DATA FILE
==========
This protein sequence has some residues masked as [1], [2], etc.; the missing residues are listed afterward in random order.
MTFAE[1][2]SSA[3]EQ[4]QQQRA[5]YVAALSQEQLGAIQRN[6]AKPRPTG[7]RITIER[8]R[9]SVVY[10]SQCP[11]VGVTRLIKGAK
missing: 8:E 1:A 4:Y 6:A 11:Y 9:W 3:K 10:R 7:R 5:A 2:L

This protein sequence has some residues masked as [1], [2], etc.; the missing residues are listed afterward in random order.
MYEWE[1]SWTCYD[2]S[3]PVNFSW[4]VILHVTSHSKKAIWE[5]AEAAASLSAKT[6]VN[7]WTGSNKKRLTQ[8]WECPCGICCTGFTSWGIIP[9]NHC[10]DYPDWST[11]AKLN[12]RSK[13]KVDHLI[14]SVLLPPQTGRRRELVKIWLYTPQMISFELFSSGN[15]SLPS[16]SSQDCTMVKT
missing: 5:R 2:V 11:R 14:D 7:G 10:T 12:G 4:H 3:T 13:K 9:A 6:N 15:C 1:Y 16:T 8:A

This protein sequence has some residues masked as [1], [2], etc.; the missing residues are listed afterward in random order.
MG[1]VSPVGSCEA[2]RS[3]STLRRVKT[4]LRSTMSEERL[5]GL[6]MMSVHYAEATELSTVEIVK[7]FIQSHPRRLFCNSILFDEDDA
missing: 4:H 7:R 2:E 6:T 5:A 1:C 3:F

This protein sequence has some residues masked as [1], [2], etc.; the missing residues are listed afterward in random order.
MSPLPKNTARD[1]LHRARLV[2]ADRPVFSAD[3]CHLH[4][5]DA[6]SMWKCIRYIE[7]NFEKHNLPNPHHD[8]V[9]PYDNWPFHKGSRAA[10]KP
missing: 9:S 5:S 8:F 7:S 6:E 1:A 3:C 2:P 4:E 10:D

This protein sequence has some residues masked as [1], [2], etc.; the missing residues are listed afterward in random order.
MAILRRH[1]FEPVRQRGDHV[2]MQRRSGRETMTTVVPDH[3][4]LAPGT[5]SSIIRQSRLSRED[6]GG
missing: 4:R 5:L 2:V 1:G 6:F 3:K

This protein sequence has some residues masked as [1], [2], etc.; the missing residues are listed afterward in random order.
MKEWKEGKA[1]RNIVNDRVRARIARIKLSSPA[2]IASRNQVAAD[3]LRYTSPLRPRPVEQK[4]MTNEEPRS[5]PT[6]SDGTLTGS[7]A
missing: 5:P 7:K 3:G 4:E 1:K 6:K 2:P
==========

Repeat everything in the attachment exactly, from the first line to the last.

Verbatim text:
This protein sequence has some residues masked as [1], [2], etc.; the missing residues are listed afterward in random order.
MTFAE[1][2]SSA[3]EQ[4]QQQRA[5]YVAALSQEQLGAIQRN[6]AKPRPTG[7]RITIER[8]R[9]SVVY[10]SQCP[11]VGVTRLIKGAK
missing: 8:E 1:A 4:Y 6:A 11:Y 9:W 3:K 10:R 7:R 5:A 2:L

This protein sequence has some residues masked as [1], [2], etc.; the missing residues are listed afterward in random order.
MYEWE[1]SWTCYD[2]S[3]PVNFSW[4]VILHVTSHSKKAIWE[5]AEAAASLSAKT[6]VN[7]WTGSNKKRLTQ[8]WECPCGICCTGFTSWGIIP[9]NHC[10]DYPDWST[11]AKLN[12]RSK[13]KVDHLI[14]SVLLPPQTGRRRELVKIWLYTPQMISFELFSSGN[15]SLPS[16]SSQDCTMVKT
missing: 5:R 2:V 11:R 14:D 7:G 10:T 12:G 4:H 3:T 13:K 9:A 6:N 15:C 1:Y 16:T 8:A

This protein sequence has some residues masked as [1], [2], etc.; the missing residues are listed afterward in random order.
MG[1]VSPVGSCEA[2]RS[3]STLRRVKT[4]LRSTMSEERL[5]GL[6]MMSVHYAEATELSTVEIVK[7]FIQSHPRRLFCNSILFDEDDA
missing: 4:H 7:R 2:E 6:T 5:A 1:C 3:F

This protein sequence has some residues masked as [1], [2], etc.; the missing residues are listed afterward in random order.
MSPLPKNTARD[1]LHRARLV[2]ADRPVFSAD[3]CHLH[4][5]DA[6]SMWKCIRYIE[7]NFEKHNLPNPHHD[8]V[9]PYDNWPFHKGSRAA[10]KP
missing: 9:S 5:S 8:F 7:S 6:E 1:A 3:C 2:P 4:E 10:D

This protein sequence has some residues masked as [1], [2], etc.; the missing residues are listed afterward in random order.
MAILRRH[1]FEPVRQRGDHV[2]MQRRSGRETMTTVVPDH[3][4]LAPGT[5]SSIIRQSRLSRED[6]GG
missing: 4:R 5:L 2:V 1:G 6:F 3:K

This protein sequence has some residues masked as [1], [2], etc.; the missing residues are listed afterward in random order.
MKEWKEGKA[1]RNIVNDRVRARIARIKLSSPA[2]IASRNQVAAD[3]LRYTSPLRPRPVEQK[4]MTNEEPRS[5]PT[6]SDGTLTGS[7]A
missing: 5:P 7:K 3:G 4:E 1:K 6:K 2:P